Students who do not meet the minimum Standards of Academic Progress will be places on warning. The warning period allows students to receive financial aid while they improve their Grade Point Average (GPA) or completion rate (hours earned/hours attempted). If a student does not show improvement during the warning period, the student may have their financial aid suspended. Students may appeal their suspension status by completing a Satisfactory Academic Progress Appeal form. Please see the Satisfactory Academic Progress Policy for the complete policy for the Standards of Academic Progress and appeal process.
Do I have to reapply for financial aid every year?
Yes, students must complete a FAFSA every year after January 1 to be considered for federal and state aid. Students wishing to receive scholarships should complete the Southeastern Scholarship Application every year as well. The scholarship deadline is February 15 every year.
What is FERPA and how does it affect me?
FERPA is a Federal law that is administered by the Family Policy Compliance Office (Office) in the U.S. Department of Education (Department). 20 U.S.C. § 1232g; 34 CFR Part 99. Once a student reaches 18 years of age or attends a postsecondary institution, he or she becomes an "eligible student," and all rights formerly given to parents under FERPA transfer to the student. The eligible student has the right to have access to his or her education records, the right to seek to have the records amended, the right to have control over the disclosure of personally identifiable information from the records (except in certain circumstances specified in the FERPA regulations), and the right to file a complaint with the Department. FERPA generally prohibits the improper disclosure of personally identifiable information derived from education records.
Myth #1: There is no point in completing the FAFSA because my parents make too much money.
False. The FAFSA application is not solely based on income alone. Determination for eligibility in financial aid is also based on household size, number in college, type of tax return filed, assets, and other financial information. Even if you do not qualify for grants, you must complete a FAFSA to qualify for other types of financial assistance such as work-study and some scholarships.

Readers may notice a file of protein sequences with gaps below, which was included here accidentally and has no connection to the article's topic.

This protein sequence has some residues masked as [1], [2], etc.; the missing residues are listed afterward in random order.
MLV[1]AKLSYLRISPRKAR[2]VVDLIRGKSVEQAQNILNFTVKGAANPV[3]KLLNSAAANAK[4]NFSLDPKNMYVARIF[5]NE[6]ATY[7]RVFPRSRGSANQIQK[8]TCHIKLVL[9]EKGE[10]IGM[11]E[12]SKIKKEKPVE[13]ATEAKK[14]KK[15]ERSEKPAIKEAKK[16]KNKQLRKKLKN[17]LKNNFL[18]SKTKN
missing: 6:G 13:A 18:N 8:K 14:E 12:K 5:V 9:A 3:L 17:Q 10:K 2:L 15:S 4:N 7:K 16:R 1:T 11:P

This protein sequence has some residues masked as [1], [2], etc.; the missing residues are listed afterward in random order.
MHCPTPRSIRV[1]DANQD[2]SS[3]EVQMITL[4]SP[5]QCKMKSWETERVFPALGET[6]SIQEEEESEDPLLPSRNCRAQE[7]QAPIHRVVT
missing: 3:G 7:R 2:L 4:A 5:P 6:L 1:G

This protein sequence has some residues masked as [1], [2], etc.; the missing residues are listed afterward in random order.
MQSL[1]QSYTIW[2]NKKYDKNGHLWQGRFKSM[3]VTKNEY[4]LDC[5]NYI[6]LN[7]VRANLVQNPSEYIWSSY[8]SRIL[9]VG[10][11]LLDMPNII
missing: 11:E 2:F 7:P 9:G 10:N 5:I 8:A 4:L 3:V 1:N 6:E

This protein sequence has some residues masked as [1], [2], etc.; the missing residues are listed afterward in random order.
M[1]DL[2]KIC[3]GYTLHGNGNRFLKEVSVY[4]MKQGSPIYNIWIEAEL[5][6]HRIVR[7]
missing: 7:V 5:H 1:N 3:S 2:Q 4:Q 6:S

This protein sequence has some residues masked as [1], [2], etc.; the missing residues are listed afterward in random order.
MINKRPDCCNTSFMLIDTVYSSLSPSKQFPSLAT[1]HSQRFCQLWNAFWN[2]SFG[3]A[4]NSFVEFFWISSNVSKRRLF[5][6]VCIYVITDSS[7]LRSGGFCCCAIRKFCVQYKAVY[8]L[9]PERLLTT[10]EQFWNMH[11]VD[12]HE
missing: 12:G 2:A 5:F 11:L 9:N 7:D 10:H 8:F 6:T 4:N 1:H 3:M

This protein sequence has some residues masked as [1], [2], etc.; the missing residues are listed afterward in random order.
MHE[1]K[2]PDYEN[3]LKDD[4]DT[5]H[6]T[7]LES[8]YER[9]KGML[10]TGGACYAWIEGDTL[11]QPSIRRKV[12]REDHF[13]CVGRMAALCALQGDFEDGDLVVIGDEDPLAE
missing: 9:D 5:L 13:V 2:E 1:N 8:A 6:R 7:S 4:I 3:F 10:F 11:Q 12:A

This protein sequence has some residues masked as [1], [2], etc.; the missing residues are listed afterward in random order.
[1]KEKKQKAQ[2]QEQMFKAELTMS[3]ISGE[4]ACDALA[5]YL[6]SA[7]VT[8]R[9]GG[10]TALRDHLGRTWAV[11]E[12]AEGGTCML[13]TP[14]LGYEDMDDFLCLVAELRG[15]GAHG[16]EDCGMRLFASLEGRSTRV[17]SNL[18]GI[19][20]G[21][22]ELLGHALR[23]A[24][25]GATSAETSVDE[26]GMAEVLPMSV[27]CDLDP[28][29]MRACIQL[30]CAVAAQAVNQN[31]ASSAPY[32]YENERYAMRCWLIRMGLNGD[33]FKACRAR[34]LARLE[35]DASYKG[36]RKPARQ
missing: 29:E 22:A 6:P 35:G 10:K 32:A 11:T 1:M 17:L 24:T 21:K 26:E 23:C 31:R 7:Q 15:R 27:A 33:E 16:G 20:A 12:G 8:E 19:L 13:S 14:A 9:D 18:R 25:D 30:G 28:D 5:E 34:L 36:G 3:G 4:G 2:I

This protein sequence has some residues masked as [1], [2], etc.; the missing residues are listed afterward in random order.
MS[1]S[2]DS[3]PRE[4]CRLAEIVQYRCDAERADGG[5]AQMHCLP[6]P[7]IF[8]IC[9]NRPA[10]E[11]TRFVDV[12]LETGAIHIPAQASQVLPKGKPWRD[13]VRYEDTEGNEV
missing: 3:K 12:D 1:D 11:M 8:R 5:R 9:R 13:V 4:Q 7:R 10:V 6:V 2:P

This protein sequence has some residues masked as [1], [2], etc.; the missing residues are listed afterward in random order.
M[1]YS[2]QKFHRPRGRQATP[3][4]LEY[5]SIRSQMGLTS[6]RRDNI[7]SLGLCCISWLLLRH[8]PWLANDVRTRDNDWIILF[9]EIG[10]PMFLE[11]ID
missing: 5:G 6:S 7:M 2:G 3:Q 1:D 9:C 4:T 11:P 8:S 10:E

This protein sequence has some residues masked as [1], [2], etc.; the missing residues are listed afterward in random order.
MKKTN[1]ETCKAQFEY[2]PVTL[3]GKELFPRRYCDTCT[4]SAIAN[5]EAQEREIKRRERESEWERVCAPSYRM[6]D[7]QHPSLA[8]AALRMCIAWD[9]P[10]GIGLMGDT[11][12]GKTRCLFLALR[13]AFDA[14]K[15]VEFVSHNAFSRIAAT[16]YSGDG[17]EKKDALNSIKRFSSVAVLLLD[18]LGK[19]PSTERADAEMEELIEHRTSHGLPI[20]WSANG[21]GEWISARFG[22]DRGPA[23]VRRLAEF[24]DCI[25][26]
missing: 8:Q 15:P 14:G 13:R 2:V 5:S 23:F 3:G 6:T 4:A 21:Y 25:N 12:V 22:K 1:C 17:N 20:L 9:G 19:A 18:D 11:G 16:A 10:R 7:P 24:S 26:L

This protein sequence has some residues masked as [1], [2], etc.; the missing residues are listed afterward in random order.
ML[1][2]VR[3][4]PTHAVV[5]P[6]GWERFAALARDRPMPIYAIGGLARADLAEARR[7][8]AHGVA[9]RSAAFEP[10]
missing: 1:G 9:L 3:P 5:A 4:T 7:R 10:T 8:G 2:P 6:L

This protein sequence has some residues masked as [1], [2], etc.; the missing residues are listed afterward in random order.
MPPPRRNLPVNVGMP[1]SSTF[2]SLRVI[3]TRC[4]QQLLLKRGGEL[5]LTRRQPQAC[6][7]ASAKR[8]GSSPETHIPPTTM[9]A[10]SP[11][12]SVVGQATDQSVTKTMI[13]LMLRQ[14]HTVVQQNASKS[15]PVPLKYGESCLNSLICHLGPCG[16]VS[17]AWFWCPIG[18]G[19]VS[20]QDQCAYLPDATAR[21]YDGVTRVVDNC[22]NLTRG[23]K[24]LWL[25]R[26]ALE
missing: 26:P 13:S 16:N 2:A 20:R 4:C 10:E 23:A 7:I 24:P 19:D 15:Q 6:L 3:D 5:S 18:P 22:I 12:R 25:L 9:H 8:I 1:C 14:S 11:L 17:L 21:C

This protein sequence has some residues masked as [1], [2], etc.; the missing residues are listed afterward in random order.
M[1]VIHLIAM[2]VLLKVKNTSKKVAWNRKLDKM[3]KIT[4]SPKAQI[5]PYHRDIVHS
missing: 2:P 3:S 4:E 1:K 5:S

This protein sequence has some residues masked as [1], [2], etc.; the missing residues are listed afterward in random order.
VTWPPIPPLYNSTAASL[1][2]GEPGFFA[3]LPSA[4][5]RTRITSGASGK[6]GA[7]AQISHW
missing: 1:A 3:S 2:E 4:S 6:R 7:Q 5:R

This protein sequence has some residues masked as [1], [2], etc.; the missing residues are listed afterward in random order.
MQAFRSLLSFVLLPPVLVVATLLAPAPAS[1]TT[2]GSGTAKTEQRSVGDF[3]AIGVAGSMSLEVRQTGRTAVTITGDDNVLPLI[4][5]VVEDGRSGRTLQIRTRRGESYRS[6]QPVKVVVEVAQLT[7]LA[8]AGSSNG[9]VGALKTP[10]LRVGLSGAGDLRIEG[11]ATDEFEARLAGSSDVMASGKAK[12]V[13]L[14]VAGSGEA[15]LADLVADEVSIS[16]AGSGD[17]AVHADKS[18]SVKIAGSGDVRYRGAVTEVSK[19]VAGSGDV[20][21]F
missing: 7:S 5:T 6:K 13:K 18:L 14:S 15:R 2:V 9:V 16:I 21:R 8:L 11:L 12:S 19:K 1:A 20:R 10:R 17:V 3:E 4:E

Myth #2: The FAFSA application is too long and complicated.
False. The FAFSA application now has an IRS Data Retrieval Tool. The IRS Date Retrieval Tool allows students and parents to link to the IRS and automatically populate your FAFSA. The SIC Financial Aid Office also assists students and their families with completing the FAFSA. SIC financial aid representatives visit most of the area high schools providing assistance with completing the application as well.
Myth #3: I’m waiting to complete the FAFSA until I decide if and where I will attend.
False. You may list up to ten schools on your FAFSA. If you have not decided what college you want to go to, list all your options. Even if you are undecided about going to college or going back to college, you should complete your FAFSA early. The earlier you apply, the more funding you are more likely to receive.
Myth #4: I am not going to school full-time so I cannot receive financial aid.
False. You do not have to be enrolled full time to receive financial aid. However, if you are only eligible for the minimum Pell grant, you may not qualify for Pell if you go less than half-time or half-time in few cases.
Myth #5: I receive a scholarship so I am not eligible for grants.
False. Students who receive scholarships may also receive federal and state grants. Even if your scholarship covers all your tuition and fees, the Pell grant is a refundable grant to help meet other expenses incurred while attending college.